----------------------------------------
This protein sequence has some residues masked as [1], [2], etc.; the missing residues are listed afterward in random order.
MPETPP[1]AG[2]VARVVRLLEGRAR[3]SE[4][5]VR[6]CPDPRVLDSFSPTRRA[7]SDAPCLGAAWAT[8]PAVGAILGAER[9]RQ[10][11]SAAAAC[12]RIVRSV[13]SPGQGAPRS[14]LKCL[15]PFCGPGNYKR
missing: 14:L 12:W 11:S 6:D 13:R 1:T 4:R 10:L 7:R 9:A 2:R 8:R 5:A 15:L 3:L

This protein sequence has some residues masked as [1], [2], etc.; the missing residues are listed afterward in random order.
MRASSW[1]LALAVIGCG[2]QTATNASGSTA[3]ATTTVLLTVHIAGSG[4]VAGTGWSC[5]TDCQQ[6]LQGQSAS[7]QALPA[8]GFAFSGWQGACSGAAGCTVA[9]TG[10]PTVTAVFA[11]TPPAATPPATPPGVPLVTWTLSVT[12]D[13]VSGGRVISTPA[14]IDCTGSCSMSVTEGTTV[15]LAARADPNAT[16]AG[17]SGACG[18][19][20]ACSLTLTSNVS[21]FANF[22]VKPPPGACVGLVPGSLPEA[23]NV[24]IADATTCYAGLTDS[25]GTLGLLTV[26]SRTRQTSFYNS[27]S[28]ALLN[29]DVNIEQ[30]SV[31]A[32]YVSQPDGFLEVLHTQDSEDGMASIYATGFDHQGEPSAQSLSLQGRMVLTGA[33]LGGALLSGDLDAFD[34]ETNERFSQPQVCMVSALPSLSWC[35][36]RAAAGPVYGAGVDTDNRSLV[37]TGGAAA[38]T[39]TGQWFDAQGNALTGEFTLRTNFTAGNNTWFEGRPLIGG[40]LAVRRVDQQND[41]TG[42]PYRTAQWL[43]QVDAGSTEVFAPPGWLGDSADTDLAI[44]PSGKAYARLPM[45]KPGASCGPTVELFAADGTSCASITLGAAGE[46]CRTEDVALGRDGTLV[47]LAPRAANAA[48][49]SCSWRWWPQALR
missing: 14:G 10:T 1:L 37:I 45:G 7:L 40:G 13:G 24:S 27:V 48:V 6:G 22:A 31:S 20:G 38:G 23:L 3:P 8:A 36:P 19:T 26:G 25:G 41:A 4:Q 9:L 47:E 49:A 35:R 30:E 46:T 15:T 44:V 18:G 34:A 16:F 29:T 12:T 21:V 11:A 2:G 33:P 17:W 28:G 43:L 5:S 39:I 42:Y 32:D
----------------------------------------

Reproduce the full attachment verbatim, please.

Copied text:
This protein sequence has some residues masked as [1], [2], etc.; the missing residues are listed afterward in random order.
MPETPP[1]AG[2]VARVVRLLEGRAR[3]SE[4][5]VR[6]CPDPRVLDSFSPTRRA[7]SDAPCLGAAWAT[8]PAVGAILGAER[9]RQ[10][11]SAAAAC[12]RIVRSV[13]SPGQGAPRS[14]LKCL[15]PFCGPGNYKR
missing: 14:L 12:W 11:S 6:D 13:R 1:T 4:R 10:L 7:R 9:A 2:R 8:R 5:A 15:L 3:L

This protein sequence has some residues masked as [1], [2], etc.; the missing residues are listed afterward in random order.
MRASSW[1]LALAVIGCG[2]QTATNASGSTA[3]ATTTVLLTVHIAGSG[4]VAGTGWSC[5]TDCQQ[6]LQGQSAS[7]QALPA[8]GFAFSGWQGACSGAAGCTVA[9]TG[10]PTVTAVFA[11]TPPAATPPATPPGVPLVTWTLSVT[12]D[13]VSGGRVISTPA[14]IDCTGSCSMSVTEGTTV[15]LAARADPNAT[16]AG[17]SGACG[18][19][20]ACSLTLTSNVS[21]FANF[22]VKPPPGACVGLVPGSLPEA[23]NV[24]IADATTCYAGLTDS[25]GTLGLLTV[26]SRTRQTSFYNS[27]S[28]ALLN[29]DVNIEQ[30]SV[31]A[32]YVSQPDGFLEVLHTQDSEDGMASIYATGFDHQGEPSAQSLSLQGRMVLTGA[33]LGGALLSGDLDAFD[34]ETNERFSQPQVCMVSALPSLSWC[35][36]RAAAGPVYGAGVDTDNRSLV[37]TGGAAA[38]T[39]TGQWFDAQGNALTGEFTLRTNFTAGNNTWFEGRPLIGG[40]LAVRRVDQQND[41]TG[42]PYRTAQWL[43]QVDAGSTEVFAPPGWLGDSADTDLAI[44]PSGKAYARLPM[45]KPGASCGPTVELFAADGTSCASITLGAAGE[46]CRTEDVALGRDGTLV[47]LAPRAANAA[48][49]SCSWRWWPQALR
missing: 14:G 10:T 1:L 37:I 45:G 7:L 40:G 13:G 24:S 27:V 48:V 6:G 22:A 31:S 20:G 38:G 23:L 3:P 8:A 36:P 19:T 26:G 25:G 41:A 4:Q 9:L 47:E 49:A 35:R 30:E 46:T 15:T 44:V 18:G 34:A 16:F 29:T 12:T 21:V 11:A 2:G 33:P 17:W 28:G 43:L 5:S 39:I 42:Y 32:D